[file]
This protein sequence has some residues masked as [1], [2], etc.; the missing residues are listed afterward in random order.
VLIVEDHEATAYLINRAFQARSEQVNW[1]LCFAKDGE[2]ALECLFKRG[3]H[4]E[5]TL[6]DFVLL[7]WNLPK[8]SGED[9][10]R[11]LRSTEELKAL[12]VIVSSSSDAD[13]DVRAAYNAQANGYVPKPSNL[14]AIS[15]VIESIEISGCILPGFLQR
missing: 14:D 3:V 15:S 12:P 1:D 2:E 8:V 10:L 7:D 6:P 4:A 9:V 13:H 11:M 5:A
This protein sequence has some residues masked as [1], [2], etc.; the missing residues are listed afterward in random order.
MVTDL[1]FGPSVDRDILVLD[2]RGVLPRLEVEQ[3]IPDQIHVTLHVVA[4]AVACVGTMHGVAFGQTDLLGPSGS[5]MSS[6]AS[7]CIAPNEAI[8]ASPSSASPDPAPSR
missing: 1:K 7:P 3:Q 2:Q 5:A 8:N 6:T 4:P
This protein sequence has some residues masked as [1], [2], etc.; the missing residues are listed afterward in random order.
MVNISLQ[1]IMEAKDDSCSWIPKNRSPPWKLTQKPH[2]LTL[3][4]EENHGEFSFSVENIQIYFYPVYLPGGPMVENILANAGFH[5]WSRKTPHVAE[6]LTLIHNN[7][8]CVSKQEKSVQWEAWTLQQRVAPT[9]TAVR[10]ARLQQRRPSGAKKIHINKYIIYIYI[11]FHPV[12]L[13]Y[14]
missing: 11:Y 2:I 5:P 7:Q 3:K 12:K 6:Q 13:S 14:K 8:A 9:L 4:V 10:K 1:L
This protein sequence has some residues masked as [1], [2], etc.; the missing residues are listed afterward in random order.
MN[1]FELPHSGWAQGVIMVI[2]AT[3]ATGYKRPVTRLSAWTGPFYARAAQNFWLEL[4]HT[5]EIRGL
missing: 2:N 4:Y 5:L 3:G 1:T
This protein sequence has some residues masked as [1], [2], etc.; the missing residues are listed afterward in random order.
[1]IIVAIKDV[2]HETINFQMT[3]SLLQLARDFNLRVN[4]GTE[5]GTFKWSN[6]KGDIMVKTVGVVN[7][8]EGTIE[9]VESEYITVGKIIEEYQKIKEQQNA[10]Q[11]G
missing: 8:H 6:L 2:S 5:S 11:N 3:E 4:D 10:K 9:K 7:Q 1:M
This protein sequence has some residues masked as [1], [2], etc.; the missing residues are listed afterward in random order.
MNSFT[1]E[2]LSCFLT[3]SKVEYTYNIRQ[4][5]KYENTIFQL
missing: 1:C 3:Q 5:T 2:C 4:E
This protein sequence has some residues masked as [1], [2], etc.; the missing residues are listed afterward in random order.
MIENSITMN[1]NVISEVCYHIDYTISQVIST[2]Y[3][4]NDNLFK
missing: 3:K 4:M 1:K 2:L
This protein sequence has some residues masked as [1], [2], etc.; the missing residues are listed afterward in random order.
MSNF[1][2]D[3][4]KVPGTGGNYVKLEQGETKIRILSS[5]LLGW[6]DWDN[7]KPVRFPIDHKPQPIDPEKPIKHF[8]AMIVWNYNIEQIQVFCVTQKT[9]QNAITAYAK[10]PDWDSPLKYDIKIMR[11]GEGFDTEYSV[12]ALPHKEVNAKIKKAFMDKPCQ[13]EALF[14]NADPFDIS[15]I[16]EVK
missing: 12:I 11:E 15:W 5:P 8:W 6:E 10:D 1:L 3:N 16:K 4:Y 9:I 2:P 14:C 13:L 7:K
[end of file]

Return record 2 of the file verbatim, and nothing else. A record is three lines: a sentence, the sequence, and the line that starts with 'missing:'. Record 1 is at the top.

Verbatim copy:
This protein sequence has some residues masked as [1], [2], etc.; the missing residues are listed afterward in random order.
MVTDL[1]FGPSVDRDILVLD[2]RGVLPRLEVEQ[3]IPDQIHVTLHVVA[4]AVACVGTMHGVAFGQTDLLGPSGS[5]MSS[6]AS[7]CIAPNEAI[8]ASPSSASPDPAPSR
missing: 1:K 7:P 3:Q 2:Q 5:A 8:N 6:T 4:P